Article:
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The best indoor plants for your living room – and why you need them

There are so many house plants to choose from, and many of them do far more than just pretty up your living space. ISTOCK

The best indoor plants for your living room – and why you need them

From enhancing wellbeing to purifying the air, there are countless reasons to turn your home into an indoor jungle. We've put together the best recommendations for living room plants, along with our top tips for caring for your indoor greenery.

The best indoor plants for your living room – and why you need them

From enhancing wellbeing to purifying the air, there are countless reasons to turn your home into an indoor jungle. We’ve put together the best recommendations for living room plants, along with our top tips for caring for your indoor greenery.

Why should I have plants in my home?

Immersing yourself in nature has long been proven to boost mental wellbeing, so unsurprisingly, bringing greenery inside has health benefits too. While it’s common knowledge that there are many health benefits of indoor plants, until now it has not been known just how many plants are needed to have a real impact.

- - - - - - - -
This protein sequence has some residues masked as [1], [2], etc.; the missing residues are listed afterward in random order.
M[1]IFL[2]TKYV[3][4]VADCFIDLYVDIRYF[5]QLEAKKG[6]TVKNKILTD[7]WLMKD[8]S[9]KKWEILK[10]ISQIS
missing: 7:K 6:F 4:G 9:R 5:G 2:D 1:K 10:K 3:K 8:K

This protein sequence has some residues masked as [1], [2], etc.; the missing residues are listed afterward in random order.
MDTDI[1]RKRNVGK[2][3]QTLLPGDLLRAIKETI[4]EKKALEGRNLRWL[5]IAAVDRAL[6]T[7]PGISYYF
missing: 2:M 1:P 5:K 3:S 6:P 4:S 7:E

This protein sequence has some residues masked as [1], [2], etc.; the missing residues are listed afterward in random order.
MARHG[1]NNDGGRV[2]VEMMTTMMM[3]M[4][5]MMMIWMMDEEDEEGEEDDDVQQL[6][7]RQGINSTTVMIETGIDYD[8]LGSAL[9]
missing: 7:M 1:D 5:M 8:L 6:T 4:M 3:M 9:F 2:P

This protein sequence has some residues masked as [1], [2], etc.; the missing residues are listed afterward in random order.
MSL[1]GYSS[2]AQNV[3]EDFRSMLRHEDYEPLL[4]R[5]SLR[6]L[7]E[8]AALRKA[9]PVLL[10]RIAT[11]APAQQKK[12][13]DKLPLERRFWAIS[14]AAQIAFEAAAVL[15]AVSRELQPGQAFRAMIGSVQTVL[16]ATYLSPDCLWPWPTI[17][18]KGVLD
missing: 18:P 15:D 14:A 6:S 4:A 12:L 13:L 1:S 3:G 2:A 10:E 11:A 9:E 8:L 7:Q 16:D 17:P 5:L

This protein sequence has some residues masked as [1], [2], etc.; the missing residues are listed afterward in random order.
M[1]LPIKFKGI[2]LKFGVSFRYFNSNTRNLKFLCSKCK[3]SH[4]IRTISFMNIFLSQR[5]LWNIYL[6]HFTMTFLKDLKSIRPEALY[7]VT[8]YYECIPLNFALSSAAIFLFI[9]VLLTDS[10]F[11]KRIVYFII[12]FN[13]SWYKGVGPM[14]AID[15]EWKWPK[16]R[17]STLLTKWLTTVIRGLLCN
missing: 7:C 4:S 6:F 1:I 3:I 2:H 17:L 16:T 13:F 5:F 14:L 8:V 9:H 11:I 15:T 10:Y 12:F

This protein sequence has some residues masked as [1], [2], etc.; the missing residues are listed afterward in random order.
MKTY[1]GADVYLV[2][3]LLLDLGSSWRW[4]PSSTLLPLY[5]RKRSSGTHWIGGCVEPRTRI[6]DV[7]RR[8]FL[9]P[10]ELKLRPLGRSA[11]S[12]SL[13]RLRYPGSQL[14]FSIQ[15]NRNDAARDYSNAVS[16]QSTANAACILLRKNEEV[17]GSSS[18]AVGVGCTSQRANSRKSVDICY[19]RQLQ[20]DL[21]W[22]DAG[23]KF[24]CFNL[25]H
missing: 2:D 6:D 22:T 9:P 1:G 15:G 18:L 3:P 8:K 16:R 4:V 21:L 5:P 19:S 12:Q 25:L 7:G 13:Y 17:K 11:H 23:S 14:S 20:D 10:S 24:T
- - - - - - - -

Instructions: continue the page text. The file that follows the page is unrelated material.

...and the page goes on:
The vibrant green philodendron plant adds colour to your living space while also removing fromaldehyde from the atmosphere. ISTOCK

The vibrant green philodendron plant adds colour to your living space while also removing formaldehyde from the atmosphere. ISTOCK

In May, a study from the University of Melbourne and RMIT University discovered the exact number of plants needed to enhance wellness. According to their research, one medium-sized plant placed in a medium sized room improves the air quality up to 25% by reducing the volatile organic compounds present. Additionally, having 5 or more plants present in your interior space not only promotes positivity and focus but makes you more productive, too.